Yom Kippur: The Fast of All Fasts

Marked Important Change in Seasons During Biblical Days

By Philologos

Published October 03, 2011, issue of October 07, 2011.
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‘On Rosh Hashanah all shall be inscribed and on the day of the fast of Kippur all shall be sealed,” the High Holy Day prayer book says. “The day [yom] of the fast of Kippur,” yom tsom kippur, rather than “the fast of Yom Kippur,” tsom yom kippur, is an expression found in ancient rabbinic literature, in which Yom Kippur is sometimes simply referred to as ha-tsom, “the fast.” In the Aramaic of the Talmud, too, we find it called tsoma, “the fast,” or tsoma rabba, “the great fast.” (In Aramaic, the definite article is suffixed to the end of the word rather than prefixed to it as in Hebrew and most other languages.) This was not because there were no other fasts in the Jewish year, but because Yom Kippur was the fast of fasts, far greater in importance than any of the others. When a Jew spoke of ha-tsom or tsoma, there was no need to be more specific.

After Sukkot: The calm Mediterranean became stormy and unreliable for antique shipping during the fall season.
wikicommons
After Sukkot: The calm Mediterranean became stormy and unreliable for antique shipping during the fall season.

An interesting example of this can be found in the New Testament, in the book of Acts. There is a story there about how Paul, who was raised as an observant Jew, is arrested in Palestine for his Christian preaching and sent aboard ship in the custody of a Roman centurion for trial in Italy. Off the coast of Crete the ship runs into strong winds and puts into a little anchorage for shelter. The Greek text continues: “As much time had been lost, and the voyage was dangerous because the fast had already gone by, Paul advised them [the crew of the ship], saying, ‘Sirs, I perceive that the voyage will be with injury and much loss, not only of the cargo and the ship, but also of our lives.’”

What “fast” that had “already gone by” was the Jewish author of Acts talking about? It couldn’t have been Tisha B’Av, the fast of mourning for the destruction of the Second Temple, because the Temple was still standing in Paul’s day. In theory, it might have been one of the minor fasts of the Jewish year, such as the Tenth of Tevet, which commemorates the beginning of the siege laid by the Babylonian king Nebuchadnezzar to the First Temple, or Ta’anit Esther, which takes place on the day before Purim. Yet the next verse of Acts leaves no room for doubt that it must have been Yom Kippur: “But the centurion paid more attention to the captain and to the owner of the ship than to what Paul said. And because the harbor was not suitable to winter in, the majority advised to put to sea from there, on the chance that somehow they could reach Phoenix, a harbor of Crete, and winter there.”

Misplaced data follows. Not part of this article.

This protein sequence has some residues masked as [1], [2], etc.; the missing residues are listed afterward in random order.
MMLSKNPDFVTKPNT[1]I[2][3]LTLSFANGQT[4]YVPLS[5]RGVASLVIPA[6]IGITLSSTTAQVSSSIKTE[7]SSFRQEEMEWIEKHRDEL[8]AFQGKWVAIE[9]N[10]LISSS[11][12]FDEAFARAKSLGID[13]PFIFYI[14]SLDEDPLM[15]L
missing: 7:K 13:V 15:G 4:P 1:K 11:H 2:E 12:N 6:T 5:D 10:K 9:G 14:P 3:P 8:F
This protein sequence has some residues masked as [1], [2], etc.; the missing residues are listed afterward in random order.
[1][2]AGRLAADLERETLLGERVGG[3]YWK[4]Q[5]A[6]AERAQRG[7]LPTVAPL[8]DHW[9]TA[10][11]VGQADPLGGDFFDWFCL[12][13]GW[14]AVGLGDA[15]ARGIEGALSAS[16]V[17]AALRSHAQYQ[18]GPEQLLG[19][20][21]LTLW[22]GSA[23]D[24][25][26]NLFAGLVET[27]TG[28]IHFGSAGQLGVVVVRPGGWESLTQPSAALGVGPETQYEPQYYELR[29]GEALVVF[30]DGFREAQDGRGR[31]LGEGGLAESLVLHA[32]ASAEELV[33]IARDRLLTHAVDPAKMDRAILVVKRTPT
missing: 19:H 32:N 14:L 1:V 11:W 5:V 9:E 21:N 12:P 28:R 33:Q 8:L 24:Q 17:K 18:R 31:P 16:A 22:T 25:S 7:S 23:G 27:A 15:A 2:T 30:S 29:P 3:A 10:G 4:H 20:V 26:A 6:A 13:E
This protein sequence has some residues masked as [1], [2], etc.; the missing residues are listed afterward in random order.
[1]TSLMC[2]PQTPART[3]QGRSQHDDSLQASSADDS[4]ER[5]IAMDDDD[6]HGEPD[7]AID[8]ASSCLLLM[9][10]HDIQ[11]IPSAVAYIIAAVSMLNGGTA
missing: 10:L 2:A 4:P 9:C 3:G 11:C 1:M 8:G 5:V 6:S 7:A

The fast in question, we are told, took place as winter was approaching and as the long, dry, stormless Mediterranean summer, in which ships sailed the sea with relative safety, was drawing to an end. Although bad storms don’t usually strike the Eastern Mediterranean until later, the first rains usually fall in late September or early October — a change in weather marked in Jewish tradition by a parallel change in the Shemoneh Esreh or “Eighteen Benedictions,” the silent prayer that is said daily in the morning, afternoon and evening services. Until the holiday of Sukkot, which comes in mid-September to mid-October, Jews pray in the Shemoneh Esreh for dew at night to moisten the parched earth. Starting with the second day of the holiday and until Passover, however, they pray for wind and rain to bring the winter precipitation on which the spring harvest in the Land of Israel depends.

“The fast” referred to in the book of Acts must therefore have occurred right before Sukkot and been the fast of Yom Kippur, which takes place five days earlier. Ten-day, or even two-day, weather forecasts did not exist in ancient times, in which storms could be predicted only a short while in advance, and as far as Paul was concerned, the sea was already dangerous. The ship’s captain and owner, however, counting on the fact that really bad weather was still rare at Yom Kippur time, decided to raise sail as soon as the wind subsided and head for a better port in which to spend the winter. According to Acts, this was a miscalculation. The ship was hit by a storm and blown off course all the way to Malta, nearly capsizing on the way before running aground on shoals.

Although most English translations of the book of Acts stick to the Greek wording of “the fast,” a few, such my United Bible Societies’ New Testament, have substituted “Day of Atonement” for it. Whether Paul, whose attitude toward Jewish observance was highly ambivalent, fasted on that Yom Kippur at sea we don’t know, but even if he didn’t, it remained for him the fast. So, I imagine, it is for you, too.

Questions for Philologos can be sent to philologos@forward.com


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